Concentrate on Quality Initially – Not Colour

Let’s take you as an example. You are attracted to the idea of the hobby and you fit into one of these categories:

  • You are a young school person who has little money, but your parents are fully supportive in all that you do.
  • You are in full employment with a family, but need a sound hobby to relieve the pressures of the workplace – something different in fact.
  • You are in full employment, but can see that retirement approaches or redundancy might loom at any stage.
  • You have just retired and want a hobby that both you and your partner could enjoy together.

What is the first stage?

Firstly, the advice so that you do not waste hard earned money from whatever source.

Visit aviaries owned by experienced fanciersThis is to not do anything in the way of erecting a birdroom or buying budgerigars in the first year – you have much to learn and you learn from two sound, must have, up-to-date books and you have a lot of visits to make to aviaries owned by very well experienced fanciers.

This website advertises many breeders and the links, appropriate to your country, will open such doors to gain massive quantities of ideas and designs for your aviary that suit the birds first and then you – in that order!

The essential books are published on this website.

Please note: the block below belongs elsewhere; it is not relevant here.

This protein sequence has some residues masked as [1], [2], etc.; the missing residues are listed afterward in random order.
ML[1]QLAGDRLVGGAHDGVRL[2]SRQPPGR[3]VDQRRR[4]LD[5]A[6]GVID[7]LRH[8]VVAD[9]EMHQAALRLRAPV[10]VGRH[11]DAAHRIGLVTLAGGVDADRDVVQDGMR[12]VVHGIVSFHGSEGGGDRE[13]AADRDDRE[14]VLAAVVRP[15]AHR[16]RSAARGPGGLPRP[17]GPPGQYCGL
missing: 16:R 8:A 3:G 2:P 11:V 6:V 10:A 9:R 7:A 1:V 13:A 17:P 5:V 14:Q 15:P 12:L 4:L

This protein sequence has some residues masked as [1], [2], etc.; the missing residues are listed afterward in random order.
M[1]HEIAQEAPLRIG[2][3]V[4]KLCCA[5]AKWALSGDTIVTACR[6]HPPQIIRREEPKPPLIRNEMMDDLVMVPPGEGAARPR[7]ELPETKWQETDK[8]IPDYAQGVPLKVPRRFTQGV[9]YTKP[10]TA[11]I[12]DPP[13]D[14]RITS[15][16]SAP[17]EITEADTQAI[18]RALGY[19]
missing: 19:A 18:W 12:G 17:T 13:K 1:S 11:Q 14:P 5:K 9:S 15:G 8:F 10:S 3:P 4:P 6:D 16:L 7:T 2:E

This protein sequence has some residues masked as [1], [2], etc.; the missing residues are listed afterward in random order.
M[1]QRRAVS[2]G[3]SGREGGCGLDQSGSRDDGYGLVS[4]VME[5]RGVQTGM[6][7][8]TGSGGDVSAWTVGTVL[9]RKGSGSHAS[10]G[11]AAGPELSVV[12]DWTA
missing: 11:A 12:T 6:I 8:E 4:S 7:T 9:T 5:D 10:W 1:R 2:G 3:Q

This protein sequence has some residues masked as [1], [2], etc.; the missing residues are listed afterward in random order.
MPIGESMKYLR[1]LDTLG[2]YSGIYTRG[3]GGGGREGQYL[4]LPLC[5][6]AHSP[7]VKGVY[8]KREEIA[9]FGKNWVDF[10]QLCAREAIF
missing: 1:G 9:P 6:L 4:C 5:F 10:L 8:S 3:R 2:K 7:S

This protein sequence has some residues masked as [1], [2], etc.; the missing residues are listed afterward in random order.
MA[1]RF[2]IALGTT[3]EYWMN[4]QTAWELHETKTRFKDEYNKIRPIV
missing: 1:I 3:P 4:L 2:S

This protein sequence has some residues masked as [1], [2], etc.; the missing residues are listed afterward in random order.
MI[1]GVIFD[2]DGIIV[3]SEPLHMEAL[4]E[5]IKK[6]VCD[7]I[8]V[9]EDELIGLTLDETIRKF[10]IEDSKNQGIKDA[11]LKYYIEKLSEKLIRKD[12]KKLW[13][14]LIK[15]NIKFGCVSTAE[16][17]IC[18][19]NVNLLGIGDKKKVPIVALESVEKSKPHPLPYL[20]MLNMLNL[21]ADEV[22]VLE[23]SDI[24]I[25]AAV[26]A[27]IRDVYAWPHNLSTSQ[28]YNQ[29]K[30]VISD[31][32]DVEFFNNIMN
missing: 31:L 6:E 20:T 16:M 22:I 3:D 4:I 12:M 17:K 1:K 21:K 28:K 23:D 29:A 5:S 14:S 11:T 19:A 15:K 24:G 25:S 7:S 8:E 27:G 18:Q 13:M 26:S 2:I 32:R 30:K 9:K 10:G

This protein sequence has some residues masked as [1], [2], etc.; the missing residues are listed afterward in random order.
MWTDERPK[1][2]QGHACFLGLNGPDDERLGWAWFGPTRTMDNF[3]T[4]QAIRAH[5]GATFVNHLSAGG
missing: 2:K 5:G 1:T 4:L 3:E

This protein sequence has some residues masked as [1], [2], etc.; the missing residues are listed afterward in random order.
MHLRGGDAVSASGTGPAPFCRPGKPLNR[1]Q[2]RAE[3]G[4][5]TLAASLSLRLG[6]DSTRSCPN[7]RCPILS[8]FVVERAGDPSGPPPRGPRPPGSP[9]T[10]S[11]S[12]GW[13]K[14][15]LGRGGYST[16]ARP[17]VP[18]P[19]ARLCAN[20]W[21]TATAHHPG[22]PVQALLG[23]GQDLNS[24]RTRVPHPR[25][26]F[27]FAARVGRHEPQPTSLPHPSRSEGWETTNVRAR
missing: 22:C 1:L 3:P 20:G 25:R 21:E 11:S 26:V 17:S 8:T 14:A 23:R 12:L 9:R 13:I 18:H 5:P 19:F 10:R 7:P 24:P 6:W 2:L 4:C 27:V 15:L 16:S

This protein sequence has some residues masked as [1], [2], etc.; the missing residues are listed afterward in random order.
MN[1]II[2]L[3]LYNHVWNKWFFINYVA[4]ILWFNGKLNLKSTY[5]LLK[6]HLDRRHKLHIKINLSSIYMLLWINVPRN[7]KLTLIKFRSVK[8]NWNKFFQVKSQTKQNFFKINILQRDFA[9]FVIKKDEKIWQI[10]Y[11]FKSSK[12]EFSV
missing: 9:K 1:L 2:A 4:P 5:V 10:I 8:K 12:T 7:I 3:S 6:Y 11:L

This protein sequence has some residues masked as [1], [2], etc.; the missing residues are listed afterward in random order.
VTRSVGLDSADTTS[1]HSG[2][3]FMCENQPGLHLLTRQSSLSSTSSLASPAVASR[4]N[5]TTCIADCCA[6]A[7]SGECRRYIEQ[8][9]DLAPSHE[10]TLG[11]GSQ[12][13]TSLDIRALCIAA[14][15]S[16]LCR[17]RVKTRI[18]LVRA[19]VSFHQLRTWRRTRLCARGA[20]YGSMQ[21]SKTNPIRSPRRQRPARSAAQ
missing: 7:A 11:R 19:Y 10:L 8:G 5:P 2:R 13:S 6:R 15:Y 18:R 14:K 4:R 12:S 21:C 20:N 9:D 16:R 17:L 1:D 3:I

Stage #2

In most countries, but not all, there are National Societies – plus what are termed State or Area Societies and then the Local Societies near to you.

Your contacts with other breeders will have opened such doors. My advice is that you join the National Society immediately.

In addition to paper magazines that are supplied as part of your annual subscription, it is through these major societies that you get your budgerigar rings – which are called closed rings. These have your personal code number inscribed on each ring for the rest of the time you are in the hobby.

Stage #3

You are now a member!

Bird magazinesIn addition to the books mentioned, you may find there is a National Mixed Variety Publication – contact your paper shop as they will have details. A few mixed variety magazines are superb covering Budgerigars, Parrots, Foreign Finches and Canaries.

One such is the Australian publication “Australian Birdkeeper Magazine”. High quality, beautiful photography and whichever variety is your preference, there is something to learn within the pages on the other species.

As you gain experience, ask questions all the time. Many beginners feel they are being silly at a meeting of their chosen club, asking basic questions. Do not hold back – nobody minds especially any lecturers who feed off such questions and thrive on them.

Also never put anybody, who you might think is a top champion, on a pedestal. We are all in the same hobby, all involved and our doors are open to beginners and champions at all times. Just call up out of courtesy and make a time to visit and above all – enjoy the experience.

Stage #4